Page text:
The course aims at raising students’ awareness of key terms of Second Language Acquisition research as well as its pedagogic applications in second language classrooms. SLA is a broad and constantly expanding field of research aiming at explaining with a variety of theories, hypotheses and theoretical frameworks how people acquire any additional or second language (L2) after the completion of the first language acquisition. The relationship between SLA findings and language pedagogy in terms of different learners’ profiles, teaching methodologies, learning outcomes and syllabi design will be broadly discussed.

  • Tutor: Maria Iakovou

Semester 08

ΓΦΓ20: Sociolinguistics

The class discusses the basic principles, issues and research that concern the relation of language to society.

  • Tutor: Spyridoula Bellai

ΓΦΓ21: BA Thesis

The basic goal of the final year project is familiarization with scientific writing in linguistics. Its aims include the creative engagement with a part of scientific materials and its understanding, as well as the foundation of scientific knowledge and the original synthesis of scientific opinions. The topic of the final year project may concern any of the branches of linguistics and depends of the tutors available for supervision and their specifications.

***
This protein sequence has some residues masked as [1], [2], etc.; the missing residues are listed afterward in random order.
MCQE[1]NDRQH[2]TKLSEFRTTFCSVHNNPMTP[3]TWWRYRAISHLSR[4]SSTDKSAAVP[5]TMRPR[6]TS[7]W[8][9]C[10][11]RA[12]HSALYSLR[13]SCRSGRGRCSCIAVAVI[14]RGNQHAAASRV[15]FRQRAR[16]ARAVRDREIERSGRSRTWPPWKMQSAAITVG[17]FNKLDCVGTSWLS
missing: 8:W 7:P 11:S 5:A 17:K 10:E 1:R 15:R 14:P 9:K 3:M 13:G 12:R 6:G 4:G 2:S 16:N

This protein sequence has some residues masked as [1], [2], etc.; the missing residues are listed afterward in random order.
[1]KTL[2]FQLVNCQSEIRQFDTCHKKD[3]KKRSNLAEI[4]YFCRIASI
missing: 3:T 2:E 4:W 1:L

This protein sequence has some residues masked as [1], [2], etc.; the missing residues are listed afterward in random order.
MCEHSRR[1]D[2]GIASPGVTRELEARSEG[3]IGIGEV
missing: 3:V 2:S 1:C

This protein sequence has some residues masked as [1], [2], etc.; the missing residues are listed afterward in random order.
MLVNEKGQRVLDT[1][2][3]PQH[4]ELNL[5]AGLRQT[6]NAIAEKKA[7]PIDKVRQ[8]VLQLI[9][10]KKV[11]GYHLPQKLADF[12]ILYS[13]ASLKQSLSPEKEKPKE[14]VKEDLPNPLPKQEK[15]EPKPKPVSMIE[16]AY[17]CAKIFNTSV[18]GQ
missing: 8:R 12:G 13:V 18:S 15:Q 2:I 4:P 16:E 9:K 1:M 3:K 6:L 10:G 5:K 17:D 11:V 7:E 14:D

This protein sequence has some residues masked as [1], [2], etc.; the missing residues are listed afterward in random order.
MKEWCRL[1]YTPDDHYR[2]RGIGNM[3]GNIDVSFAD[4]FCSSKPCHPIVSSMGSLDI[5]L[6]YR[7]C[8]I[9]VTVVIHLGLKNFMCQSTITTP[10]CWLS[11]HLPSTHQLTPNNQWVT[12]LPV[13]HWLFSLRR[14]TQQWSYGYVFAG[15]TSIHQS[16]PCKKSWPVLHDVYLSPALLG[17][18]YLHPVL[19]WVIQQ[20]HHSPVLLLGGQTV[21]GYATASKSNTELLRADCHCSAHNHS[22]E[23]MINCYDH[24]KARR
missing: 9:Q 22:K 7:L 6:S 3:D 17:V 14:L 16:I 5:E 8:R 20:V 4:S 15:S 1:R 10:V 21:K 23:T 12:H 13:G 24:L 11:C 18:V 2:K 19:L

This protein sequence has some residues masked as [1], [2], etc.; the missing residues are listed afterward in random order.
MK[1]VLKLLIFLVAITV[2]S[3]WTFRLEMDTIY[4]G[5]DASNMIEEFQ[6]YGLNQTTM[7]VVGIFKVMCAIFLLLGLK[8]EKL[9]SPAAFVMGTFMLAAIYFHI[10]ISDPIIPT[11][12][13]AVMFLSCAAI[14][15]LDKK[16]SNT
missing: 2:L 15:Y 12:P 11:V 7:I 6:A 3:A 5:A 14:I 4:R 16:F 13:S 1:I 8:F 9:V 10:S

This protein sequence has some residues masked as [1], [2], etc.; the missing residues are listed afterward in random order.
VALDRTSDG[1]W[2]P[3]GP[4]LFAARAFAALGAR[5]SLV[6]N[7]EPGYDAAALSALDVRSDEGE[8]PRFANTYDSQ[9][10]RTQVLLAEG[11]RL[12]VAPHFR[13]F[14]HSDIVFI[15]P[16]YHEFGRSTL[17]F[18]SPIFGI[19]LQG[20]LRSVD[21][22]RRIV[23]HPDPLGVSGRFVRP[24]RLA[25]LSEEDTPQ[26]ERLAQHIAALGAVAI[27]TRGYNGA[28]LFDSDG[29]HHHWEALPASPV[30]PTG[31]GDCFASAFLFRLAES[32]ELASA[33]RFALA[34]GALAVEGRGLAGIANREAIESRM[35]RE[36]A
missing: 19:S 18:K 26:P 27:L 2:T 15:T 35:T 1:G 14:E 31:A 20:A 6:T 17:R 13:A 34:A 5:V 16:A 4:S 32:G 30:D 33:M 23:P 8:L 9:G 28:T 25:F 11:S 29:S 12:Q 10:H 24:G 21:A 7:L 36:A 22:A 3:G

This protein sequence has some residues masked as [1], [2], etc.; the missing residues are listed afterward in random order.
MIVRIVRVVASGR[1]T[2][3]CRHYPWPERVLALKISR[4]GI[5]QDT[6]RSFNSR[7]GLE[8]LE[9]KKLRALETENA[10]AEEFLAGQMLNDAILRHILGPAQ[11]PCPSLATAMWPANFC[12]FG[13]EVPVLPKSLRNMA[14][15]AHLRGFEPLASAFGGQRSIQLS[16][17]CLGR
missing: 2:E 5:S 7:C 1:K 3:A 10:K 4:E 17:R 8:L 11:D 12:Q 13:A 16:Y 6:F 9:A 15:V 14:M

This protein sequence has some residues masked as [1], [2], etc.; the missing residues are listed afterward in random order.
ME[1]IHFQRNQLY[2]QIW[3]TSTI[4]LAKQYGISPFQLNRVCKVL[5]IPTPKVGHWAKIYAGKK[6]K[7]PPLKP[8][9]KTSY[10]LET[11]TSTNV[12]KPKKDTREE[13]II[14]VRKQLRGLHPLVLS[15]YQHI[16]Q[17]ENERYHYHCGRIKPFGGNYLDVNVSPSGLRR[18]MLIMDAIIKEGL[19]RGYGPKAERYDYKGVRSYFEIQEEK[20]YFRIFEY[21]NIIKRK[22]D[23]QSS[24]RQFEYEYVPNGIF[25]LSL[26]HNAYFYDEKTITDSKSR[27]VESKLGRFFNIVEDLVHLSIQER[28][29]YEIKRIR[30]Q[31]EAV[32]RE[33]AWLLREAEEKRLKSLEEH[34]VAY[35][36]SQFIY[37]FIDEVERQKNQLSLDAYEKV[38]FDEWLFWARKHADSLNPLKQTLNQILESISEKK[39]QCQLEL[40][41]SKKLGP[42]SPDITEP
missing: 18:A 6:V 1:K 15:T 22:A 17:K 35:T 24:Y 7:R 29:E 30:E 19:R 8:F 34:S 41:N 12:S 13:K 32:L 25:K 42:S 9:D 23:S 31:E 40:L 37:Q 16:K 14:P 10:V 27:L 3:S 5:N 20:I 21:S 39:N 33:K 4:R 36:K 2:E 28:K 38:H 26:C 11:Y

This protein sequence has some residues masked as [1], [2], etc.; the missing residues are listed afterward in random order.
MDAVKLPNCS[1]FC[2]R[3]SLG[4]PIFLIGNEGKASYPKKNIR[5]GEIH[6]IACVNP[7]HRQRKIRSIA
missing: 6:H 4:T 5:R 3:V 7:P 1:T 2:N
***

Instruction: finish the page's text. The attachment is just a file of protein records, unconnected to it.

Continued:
ΓΦΓ23: Stylistics

Stylistics is one of the disciplines of the study of texts that focuses on the study of style of both literary and non-literary texts. The linguistic approach to style differs from other approaches such as that of the Theory of Literature, with respect to the emphasis of stylistics to the study of style through the analysi of the text’s language. Style is not a subjective, evaluative and intuitively approachable notion but an objectively defined feature of texts, which emerges form the language of each text. The following topics will be defined: concept and definitions of style, types of style (literary, vernacular, scientific), different approaches to style, style as a choice, style as deviation, language and poetics: Jakobson’s view, formal and functional approaches to style, language levels and stylistic analysis, stylometry, cognitive stylistics.

  • Tutor: Eleni Panaretou

ΓΦΓ24: History of Linguistics